Seven Ways to Identify Unsafe Motorcycle Helments
One of the surest ways to cause a brain injury in a motorcycle crash is to wear the wrong helmet or no helmet at all. Virginia motorcycle regulations require that everyone on a bike be wearing a helmet. In addition, the driver either be wearing a helmet that provides some sort of eye protection or must have a face shield on the front of his bike.
But this doesn’t mean that you should be strapping on any old helmet. Here are seven things that the National Highway Traffic Safety Administration recommends that you look for in a helmet:
- A Sturdy Chin Strap and Rivets. A helmet with cheap rivets or a loose chin strap can be just as bad as not wearing any helmet at all if you are ejected from your bike in a crash.
- A Heavy Feel. Unsafe helmets tend to weigh less than a pound. Obviously, you don’t want a helmet that will hurt your neck, but the safest helmets are about three pounds. This weight allows them to pack enough padding and protection in.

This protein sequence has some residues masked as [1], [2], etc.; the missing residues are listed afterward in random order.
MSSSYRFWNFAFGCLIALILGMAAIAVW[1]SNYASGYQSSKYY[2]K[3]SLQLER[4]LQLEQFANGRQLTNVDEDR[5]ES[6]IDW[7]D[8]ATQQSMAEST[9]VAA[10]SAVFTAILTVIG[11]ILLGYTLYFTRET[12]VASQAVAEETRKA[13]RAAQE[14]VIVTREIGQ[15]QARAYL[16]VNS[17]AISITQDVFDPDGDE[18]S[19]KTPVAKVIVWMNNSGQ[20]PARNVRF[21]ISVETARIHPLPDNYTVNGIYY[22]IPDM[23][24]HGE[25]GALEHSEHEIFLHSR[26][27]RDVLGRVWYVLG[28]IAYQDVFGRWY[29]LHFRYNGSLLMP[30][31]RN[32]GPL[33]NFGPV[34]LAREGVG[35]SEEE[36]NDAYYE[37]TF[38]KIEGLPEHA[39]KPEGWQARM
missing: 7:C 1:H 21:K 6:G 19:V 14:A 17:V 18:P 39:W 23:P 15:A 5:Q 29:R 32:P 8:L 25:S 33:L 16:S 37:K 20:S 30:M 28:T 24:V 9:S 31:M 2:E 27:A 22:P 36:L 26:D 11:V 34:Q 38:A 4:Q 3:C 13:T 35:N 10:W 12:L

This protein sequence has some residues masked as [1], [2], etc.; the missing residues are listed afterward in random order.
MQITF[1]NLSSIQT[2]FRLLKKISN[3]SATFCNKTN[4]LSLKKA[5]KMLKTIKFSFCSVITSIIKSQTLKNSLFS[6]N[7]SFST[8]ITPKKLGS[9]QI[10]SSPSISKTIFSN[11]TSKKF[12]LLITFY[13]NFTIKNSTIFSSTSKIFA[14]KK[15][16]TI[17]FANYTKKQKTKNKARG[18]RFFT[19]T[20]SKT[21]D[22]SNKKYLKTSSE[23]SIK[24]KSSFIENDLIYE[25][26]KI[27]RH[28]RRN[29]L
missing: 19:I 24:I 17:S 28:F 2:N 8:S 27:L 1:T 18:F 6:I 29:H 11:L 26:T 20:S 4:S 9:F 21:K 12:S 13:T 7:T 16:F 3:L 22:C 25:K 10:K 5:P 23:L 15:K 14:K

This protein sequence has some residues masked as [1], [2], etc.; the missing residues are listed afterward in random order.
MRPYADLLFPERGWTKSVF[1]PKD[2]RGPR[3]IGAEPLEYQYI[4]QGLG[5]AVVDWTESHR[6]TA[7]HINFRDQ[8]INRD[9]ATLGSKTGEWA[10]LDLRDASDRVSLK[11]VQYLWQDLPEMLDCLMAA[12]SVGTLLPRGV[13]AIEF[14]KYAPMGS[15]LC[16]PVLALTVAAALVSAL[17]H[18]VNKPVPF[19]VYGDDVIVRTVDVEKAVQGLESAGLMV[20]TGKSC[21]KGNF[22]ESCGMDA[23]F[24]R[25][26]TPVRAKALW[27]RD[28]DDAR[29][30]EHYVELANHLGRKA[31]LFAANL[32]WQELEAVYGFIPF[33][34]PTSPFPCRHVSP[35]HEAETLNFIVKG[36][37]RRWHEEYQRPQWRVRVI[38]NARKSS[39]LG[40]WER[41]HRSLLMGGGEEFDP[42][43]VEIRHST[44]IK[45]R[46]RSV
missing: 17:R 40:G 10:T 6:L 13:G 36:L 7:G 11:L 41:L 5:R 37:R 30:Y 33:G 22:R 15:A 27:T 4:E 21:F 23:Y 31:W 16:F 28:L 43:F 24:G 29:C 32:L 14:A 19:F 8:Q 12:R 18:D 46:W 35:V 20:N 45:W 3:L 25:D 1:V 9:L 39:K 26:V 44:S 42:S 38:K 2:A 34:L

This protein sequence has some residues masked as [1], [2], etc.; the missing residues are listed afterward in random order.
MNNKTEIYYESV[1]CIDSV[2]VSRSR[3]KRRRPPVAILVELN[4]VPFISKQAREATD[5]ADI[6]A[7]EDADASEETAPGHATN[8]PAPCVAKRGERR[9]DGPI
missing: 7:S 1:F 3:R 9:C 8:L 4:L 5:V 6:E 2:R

- Thick Inner Lining. In order to meet the minimum Federal safety standards, a helmet must have an inner liner of about one-inch thick polystyrene foam. Unsafe helmets, by contrast, normally have soft foam padding or no padding at all.
- DOT Sticker. This is a simple way to evaluate the safety of your helmet – if it has a DOT sticker, you can be sure that it meets or exceed FMVSS 218 and provides you a good level of protection.
- Snell or ANSI Labels. These are located on the inside of a helmet to show that the helmet meets the private, non-profit stnadrds of safety from Snell or the American National Standards Institute.
- Design & Style. Unsafe helmets tend to be smaller in diameter and thinner than DOT helmets. Additionally, DOT safety standards do not allow anything to extend more than 2/10 of an inch from the surface of the helmet (such as spikes or other decorations)
- Manufacturer’s Labeling. FMVSS 218 requires that manufacturers place a lable on or inside the helmet stating the manufacturer’s name, model, size, month and year of manufacture, construction material and owner’s information. Helmets without this labeling typically do not meet Federal safety standards.